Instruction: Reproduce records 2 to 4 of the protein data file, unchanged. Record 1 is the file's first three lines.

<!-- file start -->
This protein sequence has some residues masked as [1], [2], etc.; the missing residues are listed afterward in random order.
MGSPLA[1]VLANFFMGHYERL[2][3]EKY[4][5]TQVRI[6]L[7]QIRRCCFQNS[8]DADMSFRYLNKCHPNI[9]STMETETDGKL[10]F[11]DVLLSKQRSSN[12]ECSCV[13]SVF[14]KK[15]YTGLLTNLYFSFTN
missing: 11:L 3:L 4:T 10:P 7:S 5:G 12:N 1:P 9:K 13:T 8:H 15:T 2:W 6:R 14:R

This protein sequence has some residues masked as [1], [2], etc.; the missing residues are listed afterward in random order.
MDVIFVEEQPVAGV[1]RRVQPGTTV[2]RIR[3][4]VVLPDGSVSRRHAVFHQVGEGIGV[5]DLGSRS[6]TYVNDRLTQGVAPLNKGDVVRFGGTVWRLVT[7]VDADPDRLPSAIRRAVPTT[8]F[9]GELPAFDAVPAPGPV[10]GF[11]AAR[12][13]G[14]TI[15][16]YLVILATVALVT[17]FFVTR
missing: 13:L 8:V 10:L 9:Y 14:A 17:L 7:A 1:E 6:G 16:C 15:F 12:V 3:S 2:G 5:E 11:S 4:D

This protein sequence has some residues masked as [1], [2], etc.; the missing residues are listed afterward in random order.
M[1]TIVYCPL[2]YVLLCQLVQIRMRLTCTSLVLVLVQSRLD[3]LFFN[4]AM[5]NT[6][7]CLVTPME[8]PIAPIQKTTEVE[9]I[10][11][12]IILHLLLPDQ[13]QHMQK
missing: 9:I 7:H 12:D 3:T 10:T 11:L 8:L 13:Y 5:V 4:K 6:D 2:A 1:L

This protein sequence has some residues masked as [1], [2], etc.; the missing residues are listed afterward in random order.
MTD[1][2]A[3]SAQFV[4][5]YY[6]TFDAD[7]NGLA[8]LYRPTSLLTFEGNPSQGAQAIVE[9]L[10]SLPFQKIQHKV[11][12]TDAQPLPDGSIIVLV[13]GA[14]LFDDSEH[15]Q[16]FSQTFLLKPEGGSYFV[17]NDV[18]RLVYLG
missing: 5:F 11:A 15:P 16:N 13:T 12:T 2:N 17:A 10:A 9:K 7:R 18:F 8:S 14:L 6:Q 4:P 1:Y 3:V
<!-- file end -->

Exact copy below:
This protein sequence has some residues masked as [1], [2], etc.; the missing residues are listed afterward in random order.
MDVIFVEEQPVAGV[1]RRVQPGTTV[2]RIR[3][4]VVLPDGSVSRRHAVFHQVGEGIGV[5]DLGSRS[6]TYVNDRLTQGVAPLNKGDVVRFGGTVWRLVT[7]VDADPDRLPSAIRRAVPTT[8]F[9]GELPAFDAVPAPGPV[10]GF[11]AAR[12][13]G[14]TI[15][16]YLVILATVALVT[17]FFVTR
missing: 13:L 8:V 10:L 9:Y 14:A 17:L 7:A 1:E 6:G 16:C 15:F 12:V 3:S 2:G 5:E 11:S 4:D

This protein sequence has some residues masked as [1], [2], etc.; the missing residues are listed afterward in random order.
M[1]TIVYCPL[2]YVLLCQLVQIRMRLTCTSLVLVLVQSRLD[3]LFFN[4]AM[5]NT[6][7]CLVTPME[8]PIAPIQKTTEVE[9]I[10][11][12]IILHLLLPDQ[13]QHMQK
missing: 9:I 7:H 12:D 3:T 10:T 11:L 8:L 13:Y 5:V 4:K 6:D 2:A 1:L

This protein sequence has some residues masked as [1], [2], etc.; the missing residues are listed afterward in random order.
MTD[1][2]A[3]SAQFV[4][5]YY[6]TFDAD[7]NGLA[8]LYRPTSLLTFEGNPSQGAQAIVE[9]L[10]SLPFQKIQHKV[11][12]TDAQPLPDGSIIVLV[13]GA[14]LFDDSEH[15]Q[16]FSQTFLLKPEGGSYFV[17]NDV[18]RLVYLG
missing: 5:F 11:A 15:P 16:N 13:T 12:T 2:N 17:A 10:A 9:K 7:R 18:F 8:S 14:L 6:Q 4:P 1:Y 3:V